For over a decade, we have used UV reflectance photography in our SunAWARE Program to educate children about skin cancer prevention. Children can clearly visualize their own skin and determine if they have sun damage. We remind children that they are not born with freckles but rather a genetic predisposition to develop freckling. We stress that melanin deposits develop at sites of excess sun exposure. We teach younger children that they need to give extra special attention to all areas where they have freckles. With older children, we educate them that freckles are a sign of sun damage and imparts an increased risk for skin cancer. We use this technology to drive home the importance of sun protection including sunscreen, hats, sunglasses, and shade to protect the skin and prevent further damage

Our very affordable and effective camera systems includes a newer model DSLR reflex camera adapted for UV reflectance photography by Life Pixel. We use the video mode for the demonstration and mount an 8-inch monitor on the hot shoe for enhanced viewing. Outdoors direct sunlight provides enough UV for imaging. For indoor programs, we use black lights for our UV light source. They are available online or at party stores. The black lights work by eliminating visible light while transmitting UV light. We position the black lights on either side of the subject.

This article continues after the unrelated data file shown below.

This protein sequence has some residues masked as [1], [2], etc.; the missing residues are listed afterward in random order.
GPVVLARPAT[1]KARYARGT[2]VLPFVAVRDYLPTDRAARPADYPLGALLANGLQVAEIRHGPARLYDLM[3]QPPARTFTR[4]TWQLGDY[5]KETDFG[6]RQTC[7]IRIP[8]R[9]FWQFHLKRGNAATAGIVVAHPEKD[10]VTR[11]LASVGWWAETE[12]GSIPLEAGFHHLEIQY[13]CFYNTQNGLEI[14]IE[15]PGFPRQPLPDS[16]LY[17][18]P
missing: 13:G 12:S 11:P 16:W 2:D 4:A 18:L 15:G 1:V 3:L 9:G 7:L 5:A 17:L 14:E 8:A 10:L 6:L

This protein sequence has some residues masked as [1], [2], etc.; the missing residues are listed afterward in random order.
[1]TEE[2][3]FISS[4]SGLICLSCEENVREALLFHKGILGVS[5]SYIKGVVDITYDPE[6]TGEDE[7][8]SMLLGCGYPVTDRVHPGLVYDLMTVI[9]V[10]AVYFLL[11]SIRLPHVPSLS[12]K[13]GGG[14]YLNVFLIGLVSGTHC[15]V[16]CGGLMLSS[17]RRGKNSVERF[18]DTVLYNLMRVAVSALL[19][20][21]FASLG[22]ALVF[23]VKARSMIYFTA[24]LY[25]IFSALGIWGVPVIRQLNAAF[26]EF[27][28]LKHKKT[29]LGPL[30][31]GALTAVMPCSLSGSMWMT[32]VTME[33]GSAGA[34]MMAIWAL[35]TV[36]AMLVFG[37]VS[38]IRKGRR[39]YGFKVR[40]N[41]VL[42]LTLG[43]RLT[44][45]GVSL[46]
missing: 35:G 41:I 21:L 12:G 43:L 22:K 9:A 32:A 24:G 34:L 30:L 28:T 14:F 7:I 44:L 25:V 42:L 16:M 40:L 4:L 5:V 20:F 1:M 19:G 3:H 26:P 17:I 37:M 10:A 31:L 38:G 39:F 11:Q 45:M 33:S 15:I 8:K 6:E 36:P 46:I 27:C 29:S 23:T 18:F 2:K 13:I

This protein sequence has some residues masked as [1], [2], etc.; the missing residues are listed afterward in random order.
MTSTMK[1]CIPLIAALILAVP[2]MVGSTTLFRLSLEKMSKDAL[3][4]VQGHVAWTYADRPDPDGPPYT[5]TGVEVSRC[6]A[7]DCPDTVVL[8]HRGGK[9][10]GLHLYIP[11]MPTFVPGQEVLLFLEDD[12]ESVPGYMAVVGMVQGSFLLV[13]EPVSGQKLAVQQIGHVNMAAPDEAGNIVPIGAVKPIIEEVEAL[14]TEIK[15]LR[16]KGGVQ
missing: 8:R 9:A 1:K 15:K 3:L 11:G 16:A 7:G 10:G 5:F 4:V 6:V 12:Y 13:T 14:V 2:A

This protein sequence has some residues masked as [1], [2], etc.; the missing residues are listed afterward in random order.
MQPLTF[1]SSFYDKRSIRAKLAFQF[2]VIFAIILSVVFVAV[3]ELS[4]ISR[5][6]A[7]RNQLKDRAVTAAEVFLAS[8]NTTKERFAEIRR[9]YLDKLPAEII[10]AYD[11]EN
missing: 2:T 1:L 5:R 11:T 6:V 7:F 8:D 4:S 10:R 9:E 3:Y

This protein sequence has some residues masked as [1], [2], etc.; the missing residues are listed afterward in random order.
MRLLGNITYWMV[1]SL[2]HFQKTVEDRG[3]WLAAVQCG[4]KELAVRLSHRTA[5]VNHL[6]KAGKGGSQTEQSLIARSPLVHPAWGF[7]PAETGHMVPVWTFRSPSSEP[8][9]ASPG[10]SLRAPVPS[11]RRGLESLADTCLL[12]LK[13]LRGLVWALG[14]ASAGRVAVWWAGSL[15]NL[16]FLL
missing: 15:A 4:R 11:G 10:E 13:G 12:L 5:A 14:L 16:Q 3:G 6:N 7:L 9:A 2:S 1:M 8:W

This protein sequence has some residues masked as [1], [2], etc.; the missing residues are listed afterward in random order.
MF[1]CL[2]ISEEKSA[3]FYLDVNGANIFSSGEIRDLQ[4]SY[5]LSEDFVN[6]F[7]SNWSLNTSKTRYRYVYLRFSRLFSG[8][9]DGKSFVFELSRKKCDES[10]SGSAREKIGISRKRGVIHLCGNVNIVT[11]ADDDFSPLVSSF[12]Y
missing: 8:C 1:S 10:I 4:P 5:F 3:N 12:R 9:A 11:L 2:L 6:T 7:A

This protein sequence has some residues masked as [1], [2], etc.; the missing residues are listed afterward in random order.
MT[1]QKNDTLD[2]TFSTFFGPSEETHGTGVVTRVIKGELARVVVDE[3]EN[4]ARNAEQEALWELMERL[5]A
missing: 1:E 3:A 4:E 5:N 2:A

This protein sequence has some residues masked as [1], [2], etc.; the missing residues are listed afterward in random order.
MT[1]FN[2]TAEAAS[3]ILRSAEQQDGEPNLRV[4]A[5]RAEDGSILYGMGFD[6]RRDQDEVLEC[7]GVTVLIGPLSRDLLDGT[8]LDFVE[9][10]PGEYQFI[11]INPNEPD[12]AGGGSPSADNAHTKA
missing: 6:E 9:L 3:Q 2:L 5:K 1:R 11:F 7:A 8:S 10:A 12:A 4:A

Another benefit to UV reflectance photography is that it allows us to demonstrate proper sunscreen application. Because chemical sunscreens absorb the UV rays they appear black on the skin. We provide the child with sunscreen and ask them to apply it and then evaluate their application. We then ask them to look in the camera to see if they have missed any spots. Areas along the hairline, around the eyes, or rims of ears are common spots that people miss when applying sunscreen. We also demonstrate that sunscreens with physical blockers, titanium dioxide or zinc oxide makes their skin look lighter because they work by reflecting UV radiation away from the skin.

With skin cancer increasing faster than any other cancer in the U.S. and one person dying every hour from the disease, our hope is that we can provide children and the people who care for them with a simple lesson about personal risk and proper sun protection.

Leveret UV Camera System

1. DSLR Camera (Rebel T5 i)
2. camera battery Canon LP E8
3. Canon lens 0.16 mm 0.52 ft 24 mm lens
4. HDMI Mini cable
5. Tripod
6. light stands (2)
7. reflectors with clamps (2)